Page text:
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Women with visible symptoms are at higher risk of cancer diagnosis in between regular breast screening visits

Women who report non-radiologic symptoms such as lumps, nipple retraction or nipple discharge during their regular breast screening appointments, are at higher risk of developing breast cancer during the interval before their next visit in two or three years’ time as part of a national screening programme.

In new research presented at the 11th European Breast Cancer Conference, Dr Deependra Singh, a researcher at the Finnish Cancer Registry, Helsinki, Finland, said that even though women were more likely to be recalled for further investigations after their mammogram if they had breast symptoms, cancer could still be missed in a significant number of these women, and they were more likely to have cancer diagnosed either before or at the time of their next standard screening visit.

“We found that women with a lump had a three-fold increased risk of cancer being diagnosed in the interval before their next scheduled screening, and approximately two-thirds increased risk of cancer being detected at the time of their next mammogram, when compared with women who had no symptoms,” he said.

Dr Singh and his colleagues found that for every 1000 screening visits, two cancers per 1000 women were found within six months of the visit among women who had a lump at the time of their mammogram; whereas, among 1000 women without symptoms at the time of their screening, two cancers would be found within two years.

"This means that women with breast symptoms should undergo further assessment irrespective of mammography findings. In addition, the higher risk of interval cancers means further assessment is not the complete solution; mammography doesn’t detect all breast tumours and can miss about 35-40% of them. So women with symptoms, especially with a lump, should be invited at shorter intervals, before the normal scheduled date.”

In Finland the national breast cancer screening programme invites women for mammograms every two years between the ages of 50 and 69, although a few municipalities go up to the age of 74.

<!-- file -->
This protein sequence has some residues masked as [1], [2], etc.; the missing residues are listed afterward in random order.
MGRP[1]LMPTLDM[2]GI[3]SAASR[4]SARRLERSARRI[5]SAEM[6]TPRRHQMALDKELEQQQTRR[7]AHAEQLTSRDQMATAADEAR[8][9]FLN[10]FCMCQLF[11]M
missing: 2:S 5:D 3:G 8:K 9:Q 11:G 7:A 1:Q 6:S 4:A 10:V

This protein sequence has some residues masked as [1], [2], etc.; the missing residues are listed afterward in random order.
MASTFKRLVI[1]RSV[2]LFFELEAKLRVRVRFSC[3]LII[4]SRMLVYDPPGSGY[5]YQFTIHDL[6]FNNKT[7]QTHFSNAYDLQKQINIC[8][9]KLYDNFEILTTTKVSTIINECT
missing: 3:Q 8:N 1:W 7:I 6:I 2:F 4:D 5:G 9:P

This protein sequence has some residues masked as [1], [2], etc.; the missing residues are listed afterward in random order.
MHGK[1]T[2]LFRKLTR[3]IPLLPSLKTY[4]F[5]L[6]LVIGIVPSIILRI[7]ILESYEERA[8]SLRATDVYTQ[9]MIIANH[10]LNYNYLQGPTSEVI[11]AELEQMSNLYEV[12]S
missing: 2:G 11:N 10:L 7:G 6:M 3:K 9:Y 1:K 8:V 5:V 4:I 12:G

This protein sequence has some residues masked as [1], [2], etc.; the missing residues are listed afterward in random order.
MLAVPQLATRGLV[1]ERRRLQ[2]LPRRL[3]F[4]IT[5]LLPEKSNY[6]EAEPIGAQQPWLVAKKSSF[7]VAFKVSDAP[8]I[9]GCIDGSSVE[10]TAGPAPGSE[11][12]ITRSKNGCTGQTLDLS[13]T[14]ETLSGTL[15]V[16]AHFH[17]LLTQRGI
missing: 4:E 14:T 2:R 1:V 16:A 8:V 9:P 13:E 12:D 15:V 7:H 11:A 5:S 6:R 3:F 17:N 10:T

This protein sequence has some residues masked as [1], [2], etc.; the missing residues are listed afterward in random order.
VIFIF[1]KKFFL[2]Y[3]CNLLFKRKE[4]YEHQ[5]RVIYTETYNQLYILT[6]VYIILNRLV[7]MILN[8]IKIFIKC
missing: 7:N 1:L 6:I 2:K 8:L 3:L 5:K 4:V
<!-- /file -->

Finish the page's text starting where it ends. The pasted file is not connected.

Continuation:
The screening interval varies between European countries; in the UK, for instance, women are invited every three years between the ages of 50 and 70, while in France women aged between 50 and 74 are invited every two years.

In Spain, screening programmes vary between regions but tend to invite women every two years between the ages of 50 and 69.

The research presented today looked at women who participated in the Finnish National Breast Cancer Screening Program from 1992 to 2012.

Women with or without symptoms and who went on to have breast cancer diagnosed were identified from the Finnish Cancer Registry.

There were 51,332 women who had a lump when they attended screening, 40,917 had a retracted nipple, and 9,083 had discharge from a nipple.

They were matched with a reference group of women who had no symptoms at the time of a screening visit.

Women who did have symptoms at their time of their visit for screening were more likely to be recalled for further investigations than women with no symptoms: about 15% were recalled if they had a lump compared to 3% of women with no symptoms.

Women with a lump had a more than three-fold increased risk of breast cancer being detected in the screening interval before their next scheduled visit.

Women with nipple discharge had two-fold risk and those with nipple retraction had a 1.5-fold risk.

“We know already that a substantial proportion of breast cancers, about 30-40%, are detected outside national screening programmes. There is room for improvement in the capability of mammography to detect cancer and our research shows this is particularly the case for women who have breast symptoms. Our findings can be extrapolated to other countries that have national mammography screening programmes, and we encourage these programmes to collect and analyse information on symptoms,” concluded Dr Singh.

Chair of the conference, Professor Robert Mansel, Emeritus Professor of Surgery in Cardiff University School of Medicine, Cardiff, UK, who was not involved with the research, commented “This is important research that highlights the need for further, careful investigations if women attend their normal breast cancer screening appointment with breast symptoms such as a lump, nipple discharge or retraction, as they have a higher rate of interval cancers. We know that survival is much better if breast cancer is detected in its early stages, and further research is indicated to determine the best way of monitoring these women more closely, including the possibility of shorter intervals between screening mammograms.”

Source: EBCC

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ecancer Global Foundation